Strategic analysis of CSF’s for not-for-profit organizations

Strategic analysis of CSF’s for not-for-profit organizations PurposeThe purpose of this study is to analyze how strategic planning is used as critical success factors (CSF’s) in not-for-profit (NFP) organizations. This was because many nonprofits had to innovate their operations owing to the global fiscal crises, the continuing international economic instability, natural disasters or the increasing man-made worldwide terrorism. Additionally, the objective is to identify what successful nonprofit organizations actually do to remain effective at the national association level of analysis.Design/methodology/approachA constructivist research design ideology is applied (in contrast to the customary positivist philosophy to collect quantitative). The literature is critically reviewed to identify NFP CSF’s and terms such as capacity building. NFP institutions are theoretically sampled using US-based retrospective data to identify practitioner CSF activities. Applying a constructivist research design ideology, the theoretical CSF’s from the literature review are compared to practitioner activities. Representatives of NFP organizations are invited to participate in a strategic planning exercise to identify the most important CSF’s from the literature and practice that would be needed in the future.FindingsSeven of the nine United Nations NFP capacity building CSF’s are similar to NFP nine practitioner best practices. In comparison to the general literature, NFP practitioners applied leadership, strategic planning, innovation, documented procedures/training, human/technology resource management, financial management, accountability practices, ethical standards with professional communications policies, collaborative fundraising and marketing initiatives along with performance success evaluations.Research limitations/implicationsThe sample was drawn theoretically from 44 nonprofit state-centered institutions in the USA. Although statistically the results pertain strictly to US-based nonprofits, the principles should generalize to other countries as revealed by the similarity with United Nations innovation and strategic planning recommendations.Originality/valueThe authors applied a strategic planning exercise with the 44 participants at their recommendations to prioritize the CSF’s. The result was an innovative SWOT-TOWS diagram that summarized how the nine CSF’s were prioritized and grouped into the three categories of market performance, ethical responsibility and human resources. http://www.deepdyve.com/assets/images/DeepDyve-Logo-lg.png Measuring Business Excellence Emerald Publishing

Strategic analysis of CSF’s for not-for-profit organizations

Measuring Business Excellence, Volume 22 (1): 22 – Mar 19, 2018

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Publisher
Emerald Publishing
Copyright
Copyright © Emerald Group Publishing Limited
ISSN
1368-3047
DOI
10.1108/MBE-07-2016-0035
Publisher site
See Article on Publisher Site

Abstract

PurposeThe purpose of this study is to analyze how strategic planning is used as critical success factors (CSF’s) in not-for-profit (NFP) organizations. This was because many nonprofits had to innovate their operations owing to the global fiscal crises, the continuing international economic instability, natural disasters or the increasing man-made worldwide terrorism. Additionally, the objective is to identify what successful nonprofit organizations actually do to remain effective at the national association level of analysis.Design/methodology/approachA constructivist research design ideology is applied (in contrast to the customary positivist philosophy to collect quantitative). The literature is critically reviewed to identify NFP CSF’s and terms such as capacity building. NFP institutions are theoretically sampled using US-based retrospective data to identify practitioner CSF activities. Applying a constructivist research design ideology, the theoretical CSF’s from the literature review are compared to practitioner activities. Representatives of NFP organizations are invited to participate in a strategic planning exercise to identify the most important CSF’s from the literature and practice that would be needed in the future.FindingsSeven of the nine United Nations NFP capacity building CSF’s are similar to NFP nine practitioner best practices. In comparison to the general literature, NFP practitioners applied leadership, strategic planning, innovation, documented procedures/training, human/technology resource management, financial management, accountability practices, ethical standards with professional communications policies, collaborative fundraising and marketing initiatives along with performance success evaluations.Research limitations/implicationsThe sample was drawn theoretically from 44 nonprofit state-centered institutions in the USA. Although statistically the results pertain strictly to US-based nonprofits, the principles should generalize to other countries as revealed by the similarity with United Nations innovation and strategic planning recommendations.Originality/valueThe authors applied a strategic planning exercise with the 44 participants at their recommendations to prioritize the CSF’s. The result was an innovative SWOT-TOWS diagram that summarized how the nine CSF’s were prioritized and grouped into the three categories of market performance, ethical responsibility and human resources.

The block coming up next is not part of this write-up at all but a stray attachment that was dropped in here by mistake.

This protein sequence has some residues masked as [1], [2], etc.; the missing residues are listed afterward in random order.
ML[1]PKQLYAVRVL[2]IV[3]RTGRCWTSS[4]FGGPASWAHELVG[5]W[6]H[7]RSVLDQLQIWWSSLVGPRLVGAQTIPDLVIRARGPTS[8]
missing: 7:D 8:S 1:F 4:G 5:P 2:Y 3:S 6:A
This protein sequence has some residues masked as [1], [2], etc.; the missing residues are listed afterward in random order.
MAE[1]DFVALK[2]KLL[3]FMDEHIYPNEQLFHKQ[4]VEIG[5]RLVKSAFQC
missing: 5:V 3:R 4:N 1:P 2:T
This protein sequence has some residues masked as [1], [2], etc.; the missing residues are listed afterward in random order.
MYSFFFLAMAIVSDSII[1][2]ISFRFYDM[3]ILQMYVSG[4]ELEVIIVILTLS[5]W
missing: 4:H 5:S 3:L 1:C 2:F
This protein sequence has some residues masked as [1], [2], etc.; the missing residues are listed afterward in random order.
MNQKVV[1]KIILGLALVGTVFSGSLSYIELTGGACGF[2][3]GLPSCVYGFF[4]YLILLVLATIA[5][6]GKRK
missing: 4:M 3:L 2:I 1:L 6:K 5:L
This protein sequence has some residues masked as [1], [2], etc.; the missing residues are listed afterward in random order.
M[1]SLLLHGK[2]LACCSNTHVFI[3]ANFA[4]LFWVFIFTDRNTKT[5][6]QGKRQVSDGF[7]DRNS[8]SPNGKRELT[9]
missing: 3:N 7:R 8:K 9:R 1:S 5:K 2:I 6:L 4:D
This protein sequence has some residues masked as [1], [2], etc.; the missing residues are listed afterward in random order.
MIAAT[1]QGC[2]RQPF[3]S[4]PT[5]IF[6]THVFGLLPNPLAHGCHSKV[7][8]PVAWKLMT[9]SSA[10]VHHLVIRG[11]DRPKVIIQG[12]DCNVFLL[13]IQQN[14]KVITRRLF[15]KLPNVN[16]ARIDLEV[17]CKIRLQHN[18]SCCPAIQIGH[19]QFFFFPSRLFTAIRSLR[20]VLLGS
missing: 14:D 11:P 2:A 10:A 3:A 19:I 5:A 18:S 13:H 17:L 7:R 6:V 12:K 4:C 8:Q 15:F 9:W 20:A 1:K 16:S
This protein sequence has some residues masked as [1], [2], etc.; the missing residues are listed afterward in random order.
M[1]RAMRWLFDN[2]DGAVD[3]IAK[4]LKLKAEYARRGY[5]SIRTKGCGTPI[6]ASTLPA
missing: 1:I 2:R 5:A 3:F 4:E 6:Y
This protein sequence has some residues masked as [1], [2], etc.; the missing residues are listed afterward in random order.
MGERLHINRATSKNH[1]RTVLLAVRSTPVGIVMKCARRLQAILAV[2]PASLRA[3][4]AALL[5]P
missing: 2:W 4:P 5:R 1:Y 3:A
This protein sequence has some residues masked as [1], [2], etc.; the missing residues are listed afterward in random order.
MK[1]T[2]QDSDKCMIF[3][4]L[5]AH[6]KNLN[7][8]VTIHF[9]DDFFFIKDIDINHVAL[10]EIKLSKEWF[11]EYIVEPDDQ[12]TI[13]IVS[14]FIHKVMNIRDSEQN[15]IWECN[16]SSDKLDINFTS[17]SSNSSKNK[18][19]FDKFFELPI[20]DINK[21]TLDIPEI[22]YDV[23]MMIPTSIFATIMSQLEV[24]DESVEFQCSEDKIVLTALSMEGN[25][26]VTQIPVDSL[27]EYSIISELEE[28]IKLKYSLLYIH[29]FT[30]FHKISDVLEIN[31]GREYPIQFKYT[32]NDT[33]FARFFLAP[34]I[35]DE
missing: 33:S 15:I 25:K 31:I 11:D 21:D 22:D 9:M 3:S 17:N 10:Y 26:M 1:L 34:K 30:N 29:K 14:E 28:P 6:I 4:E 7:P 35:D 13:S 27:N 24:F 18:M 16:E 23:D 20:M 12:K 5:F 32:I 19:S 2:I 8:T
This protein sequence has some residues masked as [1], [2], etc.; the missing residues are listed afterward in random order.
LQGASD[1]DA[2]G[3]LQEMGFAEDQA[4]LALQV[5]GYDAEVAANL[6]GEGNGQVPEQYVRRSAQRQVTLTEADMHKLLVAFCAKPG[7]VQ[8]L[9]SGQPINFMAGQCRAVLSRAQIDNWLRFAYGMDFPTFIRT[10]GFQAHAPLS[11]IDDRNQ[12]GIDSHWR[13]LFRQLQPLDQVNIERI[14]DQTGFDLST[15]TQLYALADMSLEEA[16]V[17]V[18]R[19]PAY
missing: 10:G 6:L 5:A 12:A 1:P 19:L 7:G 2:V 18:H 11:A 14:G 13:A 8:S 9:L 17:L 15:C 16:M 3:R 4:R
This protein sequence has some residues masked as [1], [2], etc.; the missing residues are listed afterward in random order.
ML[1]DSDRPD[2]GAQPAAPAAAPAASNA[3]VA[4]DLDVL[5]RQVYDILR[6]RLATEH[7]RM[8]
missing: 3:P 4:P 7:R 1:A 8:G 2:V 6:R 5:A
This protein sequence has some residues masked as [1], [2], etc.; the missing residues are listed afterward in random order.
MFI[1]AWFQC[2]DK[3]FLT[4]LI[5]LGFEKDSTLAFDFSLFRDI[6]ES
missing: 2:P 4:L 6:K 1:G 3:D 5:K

Journal

Measuring Business ExcellenceEmerald Publishing

Published: Mar 19, 2018

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